We are fully guided by Security Council resolution 2254, the Geneva Communique and ISSG statements, as well as the clear agenda for intra-Syrian talks laid out in resolution 2254.
I have asked the Special Envoy to work intensively toward convening formal negotiations as soon as possible.
I call on the Security Council to fully support the Special Envoy as he proceeds in this manner -- with no ifs, ands, or buts. We have to unequivocally move ahead towards a credible political process.
And I expect all to use their influence with the Syrian parties to make sure they come to talks, ready to genuinely negotiate the core issues of political transition.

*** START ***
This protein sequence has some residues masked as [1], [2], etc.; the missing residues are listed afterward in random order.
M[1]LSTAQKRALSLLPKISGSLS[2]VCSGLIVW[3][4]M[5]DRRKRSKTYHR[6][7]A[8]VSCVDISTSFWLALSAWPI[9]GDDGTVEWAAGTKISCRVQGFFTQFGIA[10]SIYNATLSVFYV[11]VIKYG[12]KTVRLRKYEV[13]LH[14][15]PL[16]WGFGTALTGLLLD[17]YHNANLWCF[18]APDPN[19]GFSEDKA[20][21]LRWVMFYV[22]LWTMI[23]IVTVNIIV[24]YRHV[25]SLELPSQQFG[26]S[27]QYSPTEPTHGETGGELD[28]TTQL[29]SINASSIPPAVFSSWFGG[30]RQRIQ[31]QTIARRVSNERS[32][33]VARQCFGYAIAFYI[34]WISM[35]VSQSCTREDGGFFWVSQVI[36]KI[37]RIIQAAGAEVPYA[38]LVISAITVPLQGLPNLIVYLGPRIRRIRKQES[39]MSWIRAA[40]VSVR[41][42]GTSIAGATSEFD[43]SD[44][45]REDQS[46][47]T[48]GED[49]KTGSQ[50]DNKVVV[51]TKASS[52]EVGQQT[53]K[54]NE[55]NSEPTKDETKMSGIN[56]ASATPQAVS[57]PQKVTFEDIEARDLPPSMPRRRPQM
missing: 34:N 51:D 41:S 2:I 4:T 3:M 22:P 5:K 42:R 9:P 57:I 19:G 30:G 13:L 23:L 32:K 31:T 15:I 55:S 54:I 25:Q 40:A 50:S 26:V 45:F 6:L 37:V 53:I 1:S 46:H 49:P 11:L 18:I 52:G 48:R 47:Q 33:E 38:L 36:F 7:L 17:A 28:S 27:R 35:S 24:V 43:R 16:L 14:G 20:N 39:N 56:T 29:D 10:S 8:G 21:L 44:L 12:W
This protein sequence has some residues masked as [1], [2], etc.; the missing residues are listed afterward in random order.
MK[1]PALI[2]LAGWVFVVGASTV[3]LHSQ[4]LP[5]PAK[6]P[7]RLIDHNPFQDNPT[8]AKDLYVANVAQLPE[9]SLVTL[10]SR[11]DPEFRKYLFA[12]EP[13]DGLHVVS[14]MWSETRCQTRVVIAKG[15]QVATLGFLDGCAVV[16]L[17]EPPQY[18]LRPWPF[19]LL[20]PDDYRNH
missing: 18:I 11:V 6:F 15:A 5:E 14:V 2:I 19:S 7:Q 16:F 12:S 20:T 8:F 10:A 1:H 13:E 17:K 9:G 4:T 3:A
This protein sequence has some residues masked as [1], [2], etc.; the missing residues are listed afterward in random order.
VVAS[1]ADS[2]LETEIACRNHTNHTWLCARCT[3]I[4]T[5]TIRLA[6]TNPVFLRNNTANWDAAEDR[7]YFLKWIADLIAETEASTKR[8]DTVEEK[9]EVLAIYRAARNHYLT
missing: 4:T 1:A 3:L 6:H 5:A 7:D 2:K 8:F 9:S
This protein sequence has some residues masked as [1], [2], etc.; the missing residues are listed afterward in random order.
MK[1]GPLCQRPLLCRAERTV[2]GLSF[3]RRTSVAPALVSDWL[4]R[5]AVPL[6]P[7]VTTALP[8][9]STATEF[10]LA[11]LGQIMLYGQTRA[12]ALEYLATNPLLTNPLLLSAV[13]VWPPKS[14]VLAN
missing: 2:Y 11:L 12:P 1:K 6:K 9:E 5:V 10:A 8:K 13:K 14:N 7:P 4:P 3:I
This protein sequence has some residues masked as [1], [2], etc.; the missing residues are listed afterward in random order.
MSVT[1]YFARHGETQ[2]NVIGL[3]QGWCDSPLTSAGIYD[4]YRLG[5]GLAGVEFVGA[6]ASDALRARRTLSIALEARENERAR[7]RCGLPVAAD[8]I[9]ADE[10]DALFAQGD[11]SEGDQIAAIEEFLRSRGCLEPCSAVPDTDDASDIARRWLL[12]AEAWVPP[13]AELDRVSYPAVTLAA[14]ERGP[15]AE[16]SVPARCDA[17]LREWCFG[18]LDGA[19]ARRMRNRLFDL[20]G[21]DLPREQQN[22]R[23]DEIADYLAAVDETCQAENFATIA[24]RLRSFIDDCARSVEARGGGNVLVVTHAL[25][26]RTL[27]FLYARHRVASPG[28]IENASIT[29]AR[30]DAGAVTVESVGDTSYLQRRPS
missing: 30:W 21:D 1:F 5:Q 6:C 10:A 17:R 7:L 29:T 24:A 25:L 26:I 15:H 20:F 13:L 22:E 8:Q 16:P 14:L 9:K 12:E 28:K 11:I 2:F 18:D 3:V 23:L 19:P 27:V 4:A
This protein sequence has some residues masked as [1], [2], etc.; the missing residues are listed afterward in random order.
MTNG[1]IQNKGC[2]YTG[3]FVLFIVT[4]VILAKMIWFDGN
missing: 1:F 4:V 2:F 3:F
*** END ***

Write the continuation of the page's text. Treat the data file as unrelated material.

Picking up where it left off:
No country’s destiny should rest on what happens with a single individual.
If one side continues to insist that the powers of the office of the President are not subject for negotiation, by definition there cannot be a negotiated settlement. And if another side insists that the President simply depart at the very outset of a transition, it is difficult to see a genuine negotiation taking place.
Transition is not an end in itself. It is a process by which the Syrian people can achieve a new, peaceful and democratic reality, while protecting their sovereignty, territorial integrity and independence, and uniting against terrorism.
The transition must ensure the continuity and reform of state institutions and public services in the country.
This requires a new, inclusive set of governance arrangements that ensure that power is exercised differently and responsibly from the way it has been until now.